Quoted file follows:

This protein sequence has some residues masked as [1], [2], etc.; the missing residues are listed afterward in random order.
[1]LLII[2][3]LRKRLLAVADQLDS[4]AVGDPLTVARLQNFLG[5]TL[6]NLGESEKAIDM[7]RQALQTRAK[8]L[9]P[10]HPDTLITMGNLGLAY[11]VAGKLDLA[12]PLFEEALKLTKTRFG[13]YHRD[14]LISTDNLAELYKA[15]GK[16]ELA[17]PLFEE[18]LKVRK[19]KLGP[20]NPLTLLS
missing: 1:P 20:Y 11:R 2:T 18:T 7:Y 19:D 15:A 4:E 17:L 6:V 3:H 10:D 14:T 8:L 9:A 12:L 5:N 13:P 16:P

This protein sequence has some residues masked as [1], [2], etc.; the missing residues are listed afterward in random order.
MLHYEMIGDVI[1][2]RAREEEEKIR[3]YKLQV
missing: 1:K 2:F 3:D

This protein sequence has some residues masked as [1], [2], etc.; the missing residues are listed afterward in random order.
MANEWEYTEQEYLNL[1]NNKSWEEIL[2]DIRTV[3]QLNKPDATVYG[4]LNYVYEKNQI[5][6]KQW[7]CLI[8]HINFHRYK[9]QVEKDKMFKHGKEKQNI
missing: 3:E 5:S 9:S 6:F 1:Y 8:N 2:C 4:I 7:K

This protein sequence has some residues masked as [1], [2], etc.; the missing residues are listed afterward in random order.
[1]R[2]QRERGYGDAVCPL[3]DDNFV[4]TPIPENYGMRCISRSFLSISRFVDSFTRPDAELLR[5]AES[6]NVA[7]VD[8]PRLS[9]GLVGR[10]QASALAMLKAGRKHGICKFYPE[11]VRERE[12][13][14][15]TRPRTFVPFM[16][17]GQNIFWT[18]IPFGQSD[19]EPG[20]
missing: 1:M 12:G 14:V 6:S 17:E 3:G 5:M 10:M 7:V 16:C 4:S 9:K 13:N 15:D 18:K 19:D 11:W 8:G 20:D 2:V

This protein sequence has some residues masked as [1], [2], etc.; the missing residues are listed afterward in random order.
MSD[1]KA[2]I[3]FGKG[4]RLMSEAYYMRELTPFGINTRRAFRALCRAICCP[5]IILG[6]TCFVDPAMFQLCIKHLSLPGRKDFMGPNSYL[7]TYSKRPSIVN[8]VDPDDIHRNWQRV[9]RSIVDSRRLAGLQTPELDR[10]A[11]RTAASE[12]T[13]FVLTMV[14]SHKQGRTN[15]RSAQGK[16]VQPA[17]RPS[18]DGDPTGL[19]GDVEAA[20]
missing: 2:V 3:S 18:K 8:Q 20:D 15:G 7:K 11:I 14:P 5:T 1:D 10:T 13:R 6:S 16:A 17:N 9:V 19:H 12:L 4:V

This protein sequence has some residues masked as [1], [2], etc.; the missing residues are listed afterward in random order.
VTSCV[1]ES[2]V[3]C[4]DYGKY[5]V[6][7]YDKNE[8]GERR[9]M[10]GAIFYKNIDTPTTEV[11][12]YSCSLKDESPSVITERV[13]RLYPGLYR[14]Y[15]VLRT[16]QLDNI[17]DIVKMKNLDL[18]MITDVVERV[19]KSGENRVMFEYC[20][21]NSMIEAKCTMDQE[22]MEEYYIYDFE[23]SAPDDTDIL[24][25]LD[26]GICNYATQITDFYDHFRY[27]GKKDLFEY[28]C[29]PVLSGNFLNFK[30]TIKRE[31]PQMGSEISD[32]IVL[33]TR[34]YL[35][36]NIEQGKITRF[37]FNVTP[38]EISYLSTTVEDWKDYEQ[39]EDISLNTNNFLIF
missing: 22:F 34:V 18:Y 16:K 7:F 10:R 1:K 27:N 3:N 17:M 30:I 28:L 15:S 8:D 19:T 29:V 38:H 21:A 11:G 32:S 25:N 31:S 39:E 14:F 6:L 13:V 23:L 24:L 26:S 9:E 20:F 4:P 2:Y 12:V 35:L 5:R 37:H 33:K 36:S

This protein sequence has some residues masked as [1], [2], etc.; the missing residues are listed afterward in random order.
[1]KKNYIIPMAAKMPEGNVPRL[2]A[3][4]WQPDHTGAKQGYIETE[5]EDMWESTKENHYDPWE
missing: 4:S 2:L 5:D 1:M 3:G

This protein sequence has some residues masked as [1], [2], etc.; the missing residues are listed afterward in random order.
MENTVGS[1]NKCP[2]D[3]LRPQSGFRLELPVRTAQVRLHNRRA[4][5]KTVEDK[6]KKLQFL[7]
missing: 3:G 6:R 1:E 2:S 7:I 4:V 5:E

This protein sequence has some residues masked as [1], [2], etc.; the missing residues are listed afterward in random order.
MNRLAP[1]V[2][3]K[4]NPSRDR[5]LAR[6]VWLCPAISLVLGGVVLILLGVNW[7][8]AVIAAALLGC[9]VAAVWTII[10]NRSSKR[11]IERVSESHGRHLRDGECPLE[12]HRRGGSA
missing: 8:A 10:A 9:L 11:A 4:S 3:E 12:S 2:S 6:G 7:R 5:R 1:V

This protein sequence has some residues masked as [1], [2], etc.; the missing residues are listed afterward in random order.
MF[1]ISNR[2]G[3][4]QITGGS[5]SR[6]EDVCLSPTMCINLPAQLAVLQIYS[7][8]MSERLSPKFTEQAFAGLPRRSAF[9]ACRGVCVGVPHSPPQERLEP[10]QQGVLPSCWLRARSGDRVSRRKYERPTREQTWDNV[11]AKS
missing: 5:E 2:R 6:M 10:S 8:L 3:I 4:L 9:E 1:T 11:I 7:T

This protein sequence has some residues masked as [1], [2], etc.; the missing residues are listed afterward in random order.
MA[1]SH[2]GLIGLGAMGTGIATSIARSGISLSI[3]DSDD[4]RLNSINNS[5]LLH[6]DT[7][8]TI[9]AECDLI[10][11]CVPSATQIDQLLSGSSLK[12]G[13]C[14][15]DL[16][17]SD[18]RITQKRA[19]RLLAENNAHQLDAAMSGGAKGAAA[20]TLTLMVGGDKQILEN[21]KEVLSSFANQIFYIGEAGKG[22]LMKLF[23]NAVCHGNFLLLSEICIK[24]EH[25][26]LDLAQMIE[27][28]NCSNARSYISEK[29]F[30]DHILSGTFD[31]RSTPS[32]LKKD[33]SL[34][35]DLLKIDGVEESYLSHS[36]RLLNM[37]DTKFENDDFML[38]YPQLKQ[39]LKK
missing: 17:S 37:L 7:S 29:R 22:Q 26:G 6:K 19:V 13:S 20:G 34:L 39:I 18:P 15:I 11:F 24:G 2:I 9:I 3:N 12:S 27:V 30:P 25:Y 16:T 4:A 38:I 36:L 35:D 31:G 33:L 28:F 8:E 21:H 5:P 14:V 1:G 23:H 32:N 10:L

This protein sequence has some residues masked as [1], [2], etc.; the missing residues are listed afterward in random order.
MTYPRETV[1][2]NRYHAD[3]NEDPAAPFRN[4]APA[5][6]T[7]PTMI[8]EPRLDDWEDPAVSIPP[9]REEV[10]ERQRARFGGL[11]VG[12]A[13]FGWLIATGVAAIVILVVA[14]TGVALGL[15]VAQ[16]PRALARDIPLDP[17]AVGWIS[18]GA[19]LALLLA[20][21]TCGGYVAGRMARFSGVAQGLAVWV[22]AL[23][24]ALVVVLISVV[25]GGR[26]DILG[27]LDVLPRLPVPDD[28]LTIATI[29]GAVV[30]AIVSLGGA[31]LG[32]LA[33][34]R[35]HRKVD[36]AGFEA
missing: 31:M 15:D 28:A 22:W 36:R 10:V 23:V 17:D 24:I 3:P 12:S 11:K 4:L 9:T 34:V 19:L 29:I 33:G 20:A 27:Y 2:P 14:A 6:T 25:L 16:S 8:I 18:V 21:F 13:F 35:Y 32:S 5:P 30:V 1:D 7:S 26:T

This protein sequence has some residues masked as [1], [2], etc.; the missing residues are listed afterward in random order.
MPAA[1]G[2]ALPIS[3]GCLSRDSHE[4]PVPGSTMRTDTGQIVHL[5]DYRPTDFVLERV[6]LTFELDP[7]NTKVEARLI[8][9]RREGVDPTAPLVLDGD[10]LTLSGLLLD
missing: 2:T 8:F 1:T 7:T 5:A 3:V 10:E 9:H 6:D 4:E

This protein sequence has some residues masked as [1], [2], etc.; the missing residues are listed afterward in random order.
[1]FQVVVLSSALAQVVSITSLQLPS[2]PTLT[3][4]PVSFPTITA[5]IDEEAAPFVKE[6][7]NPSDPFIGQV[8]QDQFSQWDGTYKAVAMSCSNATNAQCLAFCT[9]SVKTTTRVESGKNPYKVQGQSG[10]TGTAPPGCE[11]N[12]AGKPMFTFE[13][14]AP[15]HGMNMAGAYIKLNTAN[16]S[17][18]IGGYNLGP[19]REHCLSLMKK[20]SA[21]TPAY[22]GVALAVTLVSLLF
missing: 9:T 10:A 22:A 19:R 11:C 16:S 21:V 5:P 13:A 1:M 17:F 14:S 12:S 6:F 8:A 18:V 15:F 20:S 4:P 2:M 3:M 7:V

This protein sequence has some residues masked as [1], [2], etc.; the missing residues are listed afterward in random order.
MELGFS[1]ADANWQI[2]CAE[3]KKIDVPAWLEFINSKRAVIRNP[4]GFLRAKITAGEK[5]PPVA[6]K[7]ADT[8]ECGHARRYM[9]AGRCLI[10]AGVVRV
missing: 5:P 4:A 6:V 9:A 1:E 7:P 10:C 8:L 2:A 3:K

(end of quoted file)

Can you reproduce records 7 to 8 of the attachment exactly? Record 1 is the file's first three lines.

This protein sequence has some residues masked as [1], [2], etc.; the missing residues are listed afterward in random order.
[1]KKNYIIPMAAKMPEGNVPRL[2]A[3][4]WQPDHTGAKQGYIETE[5]EDMWESTKENHYDPWE
missing: 4:S 2:L 5:D 1:M 3:G

This protein sequence has some residues masked as [1], [2], etc.; the missing residues are listed afterward in random order.
MENTVGS[1]NKCP[2]D[3]LRPQSGFRLELPVRTAQVRLHNRRA[4][5]KTVEDK[6]KKLQFL[7]
missing: 3:G 6:R 1:E 2:S 7:I 4:V 5:E